- 5:04 pm - Wed, Nov 7, 2012
- 63 notes
Nelson “Kio” Mukiika has a machine shop of sorts in the Kasese district of western Uganda. I say “of sorts” because he does not have access to basic measuring tools. Nevertheless, Mukiika is able to disassemble old bikes and re-weld them together into creations of his own design: Three-wheeled hand-powered bicycles. …
Mukiika can produce the trikes for about $170, well out of reach for the average Ugandan. (More than a third of the population live on a little over $1 a day.) The funding is provided by CanUgan. You can volunteer your time, form a support group, or make a donation to the organization here.
(via CanUgan x Mukiika: Turning Old Bicycles into Hand-Powered Trikes for the Disabled - Core77)
- 4:18 pm - Sun, Nov 4, 2012
- 364 notes
Speaking of bike hacks: How about a mowercycle?
Get exercise while mowing the lawn — without using gasoline!
An Unconsumption reader sent this photo to us some time ago. (The source has since made the photo private on Flickr.)
We always love getting tips and suggestions. Is there something Unconsumption-y you think we should be aware of? Let us know via our Facebook page, Twitter (@Unconsumption us), Instagram (tag photos #unconsumption), Pinterest, or e-mail (unconsumption [at] gmail).
See also: A group of students at the University of Wisconsin-Madison designed a somewhat different mowercycle. Our friends at Do The Green Thing highlighted the student project here.
- 7:59 pm - Sun, Oct 28, 2012
- 49 notes
To follow an earlier item about mobile gardens:
Produce carts are common enough that they no longer garner much attention, especially around farmers markets.
So one design firm redesigned the ubiquitous cart, adding pedals and a folding system of trays that can haul up to 150 pounds of fruit and vegetables. The result was the Mattapan Mobile Farmstand, from Boston-based nonprofit design collaborative Building Research + Architecture + Community Exchange. BR+A+CE (pronounced “brace”) designed and built the human-powered mobile farm stand as the first project in support of its mission to create new community spaces that engage social, economic, and cultural issues.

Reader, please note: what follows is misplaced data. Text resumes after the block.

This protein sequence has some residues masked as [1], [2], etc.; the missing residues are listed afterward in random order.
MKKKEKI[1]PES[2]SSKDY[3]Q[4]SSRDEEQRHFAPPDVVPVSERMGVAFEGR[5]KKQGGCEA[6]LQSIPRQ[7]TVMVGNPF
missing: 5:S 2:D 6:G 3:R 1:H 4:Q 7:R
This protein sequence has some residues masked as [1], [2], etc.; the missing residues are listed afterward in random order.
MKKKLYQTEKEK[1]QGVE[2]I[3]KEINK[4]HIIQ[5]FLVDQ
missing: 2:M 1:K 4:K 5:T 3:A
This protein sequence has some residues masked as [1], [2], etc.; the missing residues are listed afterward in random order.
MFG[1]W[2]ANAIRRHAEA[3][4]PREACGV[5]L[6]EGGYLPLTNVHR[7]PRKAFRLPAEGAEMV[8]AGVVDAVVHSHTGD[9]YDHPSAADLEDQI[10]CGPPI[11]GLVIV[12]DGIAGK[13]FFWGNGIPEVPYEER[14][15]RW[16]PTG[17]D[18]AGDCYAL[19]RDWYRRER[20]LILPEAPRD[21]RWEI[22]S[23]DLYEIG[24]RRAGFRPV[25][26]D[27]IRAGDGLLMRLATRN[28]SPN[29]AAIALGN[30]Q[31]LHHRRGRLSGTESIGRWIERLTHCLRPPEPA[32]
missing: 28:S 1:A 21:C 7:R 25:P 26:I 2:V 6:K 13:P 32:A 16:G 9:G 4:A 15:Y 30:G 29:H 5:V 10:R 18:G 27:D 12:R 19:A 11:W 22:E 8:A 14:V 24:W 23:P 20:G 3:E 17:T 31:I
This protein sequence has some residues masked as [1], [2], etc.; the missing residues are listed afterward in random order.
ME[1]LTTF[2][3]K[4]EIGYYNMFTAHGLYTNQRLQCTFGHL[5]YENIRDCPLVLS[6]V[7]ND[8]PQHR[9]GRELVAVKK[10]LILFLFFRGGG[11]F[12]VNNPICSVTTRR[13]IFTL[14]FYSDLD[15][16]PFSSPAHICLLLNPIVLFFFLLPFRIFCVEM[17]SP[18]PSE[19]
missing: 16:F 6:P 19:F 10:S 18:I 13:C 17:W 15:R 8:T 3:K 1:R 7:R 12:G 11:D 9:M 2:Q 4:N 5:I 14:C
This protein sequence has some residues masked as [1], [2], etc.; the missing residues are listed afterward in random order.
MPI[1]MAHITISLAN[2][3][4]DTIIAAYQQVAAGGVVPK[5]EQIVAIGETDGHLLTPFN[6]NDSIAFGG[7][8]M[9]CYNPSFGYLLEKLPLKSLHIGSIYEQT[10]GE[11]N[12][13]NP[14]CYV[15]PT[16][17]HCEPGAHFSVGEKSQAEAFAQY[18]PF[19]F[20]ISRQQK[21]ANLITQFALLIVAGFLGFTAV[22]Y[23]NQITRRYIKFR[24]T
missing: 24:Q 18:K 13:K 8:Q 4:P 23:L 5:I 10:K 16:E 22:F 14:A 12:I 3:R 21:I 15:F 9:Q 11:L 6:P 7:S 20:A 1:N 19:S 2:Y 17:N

Pedal-powered, cargo-carrying tricycles are increasingly popular in hip neighborhoods in European and North American cities, and have been widely used in Asia for decades. BR+A+CE designed their own version on a large-framed tricycle with a unique cargo box that contains four bays on two levels, each of which holds two produce bins for a total of eight.
More: Pedaling Produce: Boston Gets a Bike-Powered Farm Cart | Wired Design | Wired.com
- 9:36 am - Tue, Oct 2, 2012
- 231 notes
Maya Pedal’s remarkable upcycling project is a veritable post-industrial revolution for rural Guatemalans… and potentially for underdeveloped communities the world over. The San Andrés Itzapa-based NGO accepts donated bicycles from the US and Canada, which are either refurbished and sold or, more interestingly, converted into “Bicimaquinas” (pedal-powered machines).
“Pedal power can be harnessed for countless applications which would otherwise require electricity (which may not be available) or hand power (which is far more effort). Bicimaquinas are easy and enjoyable to use. They can be built using locally available materials and can be easily adapted to suit the needs of local people. They free the user from rising energy costs, can be used anywhere, are easy to maintain, produce no pollution and provide healthy exercise.”